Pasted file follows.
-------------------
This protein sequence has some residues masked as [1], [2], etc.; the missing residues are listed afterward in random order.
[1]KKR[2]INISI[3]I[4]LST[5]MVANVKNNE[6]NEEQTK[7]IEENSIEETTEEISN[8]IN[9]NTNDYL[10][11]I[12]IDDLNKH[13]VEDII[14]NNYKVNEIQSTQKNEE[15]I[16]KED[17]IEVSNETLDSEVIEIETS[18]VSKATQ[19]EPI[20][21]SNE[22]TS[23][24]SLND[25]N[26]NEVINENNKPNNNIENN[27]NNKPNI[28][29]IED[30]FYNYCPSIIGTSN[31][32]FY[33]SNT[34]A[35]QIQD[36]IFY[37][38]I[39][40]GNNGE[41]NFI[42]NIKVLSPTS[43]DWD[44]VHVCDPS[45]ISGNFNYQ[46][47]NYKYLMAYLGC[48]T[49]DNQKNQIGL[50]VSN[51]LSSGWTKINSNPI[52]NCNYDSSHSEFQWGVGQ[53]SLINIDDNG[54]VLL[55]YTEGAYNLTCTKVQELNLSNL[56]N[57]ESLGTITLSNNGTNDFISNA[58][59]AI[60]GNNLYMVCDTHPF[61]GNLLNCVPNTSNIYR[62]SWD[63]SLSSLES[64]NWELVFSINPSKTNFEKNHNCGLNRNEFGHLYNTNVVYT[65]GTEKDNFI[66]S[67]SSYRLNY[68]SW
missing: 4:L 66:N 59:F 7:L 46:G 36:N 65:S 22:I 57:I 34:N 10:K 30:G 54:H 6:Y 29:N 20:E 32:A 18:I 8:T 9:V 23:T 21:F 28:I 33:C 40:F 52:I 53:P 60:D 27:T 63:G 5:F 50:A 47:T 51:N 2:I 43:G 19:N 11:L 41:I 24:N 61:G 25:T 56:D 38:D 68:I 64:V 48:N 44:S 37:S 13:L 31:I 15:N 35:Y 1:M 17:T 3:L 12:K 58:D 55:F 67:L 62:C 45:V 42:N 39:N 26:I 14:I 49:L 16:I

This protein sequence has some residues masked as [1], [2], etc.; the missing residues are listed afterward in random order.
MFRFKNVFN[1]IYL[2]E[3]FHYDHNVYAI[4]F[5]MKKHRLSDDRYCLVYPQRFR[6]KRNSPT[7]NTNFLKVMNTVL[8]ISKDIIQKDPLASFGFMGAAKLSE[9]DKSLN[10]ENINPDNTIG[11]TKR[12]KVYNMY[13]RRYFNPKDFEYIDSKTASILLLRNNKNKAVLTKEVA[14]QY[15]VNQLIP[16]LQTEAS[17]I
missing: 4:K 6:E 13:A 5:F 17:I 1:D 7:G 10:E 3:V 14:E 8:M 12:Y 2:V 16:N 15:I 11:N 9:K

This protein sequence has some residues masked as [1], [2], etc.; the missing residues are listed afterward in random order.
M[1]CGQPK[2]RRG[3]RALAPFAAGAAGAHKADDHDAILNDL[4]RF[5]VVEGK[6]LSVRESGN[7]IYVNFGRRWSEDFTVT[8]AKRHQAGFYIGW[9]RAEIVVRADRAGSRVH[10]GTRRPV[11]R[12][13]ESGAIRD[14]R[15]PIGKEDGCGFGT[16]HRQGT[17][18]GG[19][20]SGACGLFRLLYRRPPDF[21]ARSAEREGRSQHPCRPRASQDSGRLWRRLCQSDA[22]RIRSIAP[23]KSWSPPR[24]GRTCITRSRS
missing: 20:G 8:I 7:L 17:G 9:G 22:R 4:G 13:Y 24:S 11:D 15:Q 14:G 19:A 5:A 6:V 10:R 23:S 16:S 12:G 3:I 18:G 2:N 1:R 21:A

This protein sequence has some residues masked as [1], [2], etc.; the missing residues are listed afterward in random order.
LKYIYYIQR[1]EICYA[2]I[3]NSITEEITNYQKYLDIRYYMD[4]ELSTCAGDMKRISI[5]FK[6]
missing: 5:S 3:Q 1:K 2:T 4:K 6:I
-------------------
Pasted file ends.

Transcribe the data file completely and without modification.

This protein sequence has some residues masked as [1], [2], etc.; the missing residues are listed afterward in random order.
[1]KKR[2]INISI[3]I[4]LST[5]MVANVKNNE[6]NEEQTK[7]IEENSIEETTEEISN[8]IN[9]NTNDYL[10][11]I[12]IDDLNKH[13]VEDII[14]NNYKVNEIQSTQKNEE[15]I[16]KED[17]IEVSNETLDSEVIEIETS[18]VSKATQ[19]EPI[20][21]SNE[22]TS[23][24]SLND[25]N[26]NEVINENNKPNNNIENN[27]NNKPNI[28][29]IED[30]FYNYCPSIIGTSN[31][32]FY[33]SNT[34]A[35]QIQD[36]IFY[37][38]I[39][40]GNNGE[41]NFI[42]NIKVLSPTS[43]DWD[44]VHVCDPS[45]ISGNFNYQ[46][47]NYKYLMAYLGC[48]T[49]DNQKNQIGL[50]VSN[51]LSSGWTKINSNPI[52]NCNYDSSHSEFQWGVGQ[53]SLINIDDNG[54]VLL[55]YTEGAYNLTCTKVQELNLSNL[56]N[57]ESLGTITLSNNGTNDFISNA[58][59]AI[60]GNNLYMVCDTHPF[61]GNLLNCVPNTSNIYR[62]SWD[63]SLSSLES[64]NWELVFSINPSKTNFEKNHNCGLNRNEFGHLYNTNVVYT[65]GTEKDNFI[66]S[67]SSYRLNY[68]SW
missing: 4:L 66:N 59:F 7:L 46:G 36:N 65:S 22:I 57:I 34:N 10:K 30:G 54:H 6:Y 29:N 20:E 32:A 18:I 8:T 9:V 23:T 21:F 28:I 33:C 40:F 52:I 53:P 60:D 27:T 63:G 5:F 50:A 47:T 51:N 2:I 43:G 19:N 11:L 41:I 24:N 61:G 25:T 56:D 38:D 68:I 64:V 48:N 44:S 37:S 13:L 31:I 15:N 35:Y 1:M 17:T 3:L 12:K 58:D 55:F 67:L 62:C 45:V 42:N 39:N 26:I 14:I 49:L 16:I

This protein sequence has some residues masked as [1], [2], etc.; the missing residues are listed afterward in random order.
MFRFKNVFN[1]IYL[2]E[3]FHYDHNVYAI[4]F[5]MKKHRLSDDRYCLVYPQRFR[6]KRNSPT[7]NTNFLKVMNTVL[8]ISKDIIQKDPLASFGFMGAAKLSE[9]DKSLN[10]ENINPDNTIG[11]TKR[12]KVYNMY[13]RRYFNPKDFEYIDSKTASILLLRNNKNKAVLTKEVA[14]QY[15]VNQLIP[16]LQTEAS[17]I
missing: 4:K 6:E 13:A 5:F 17:I 1:D 7:G 10:E 3:V 14:E 8:M 12:Y 2:V 16:N 15:I 11:N 9:K

This protein sequence has some residues masked as [1], [2], etc.; the missing residues are listed afterward in random order.
M[1]CGQPK[2]RRG[3]RALAPFAAGAAGAHKADDHDAILNDL[4]RF[5]VVEGK[6]LSVRESGN[7]IYVNFGRRWSEDFTVT[8]AKRHQAGFYIGW[9]RAEIVVRADRAGSRVH[10]GTRRPV[11]R[12][13]ESGAIRD[14]R[15]PIGKEDGCGFGT[16]HRQGT[17][18]GG[19][20]SGACGLFRLLYRRPPDF[21]ARSAEREGRSQHPCRPRASQDSGRLWRRLCQSDA[22]RIRSIAP[23]KSWSPPR[24]GRTCITRSRS
missing: 20:G 8:I 7:L 17:G 9:G 22:R 4:G 13:Y 24:S 11:D 15:Q 14:G 19:A 5:A 6:V 10:R 23:S 16:S 12:G 3:I 18:G 2:N 1:R 21:A

This protein sequence has some residues masked as [1], [2], etc.; the missing residues are listed afterward in random order.
LKYIYYIQR[1]EICYA[2]I[3]NSITEEITNYQKYLDIRYYMD[4]ELSTCAGDMKRISI[5]FK[6]
missing: 5:S 3:Q 1:K 2:T 4:K 6:I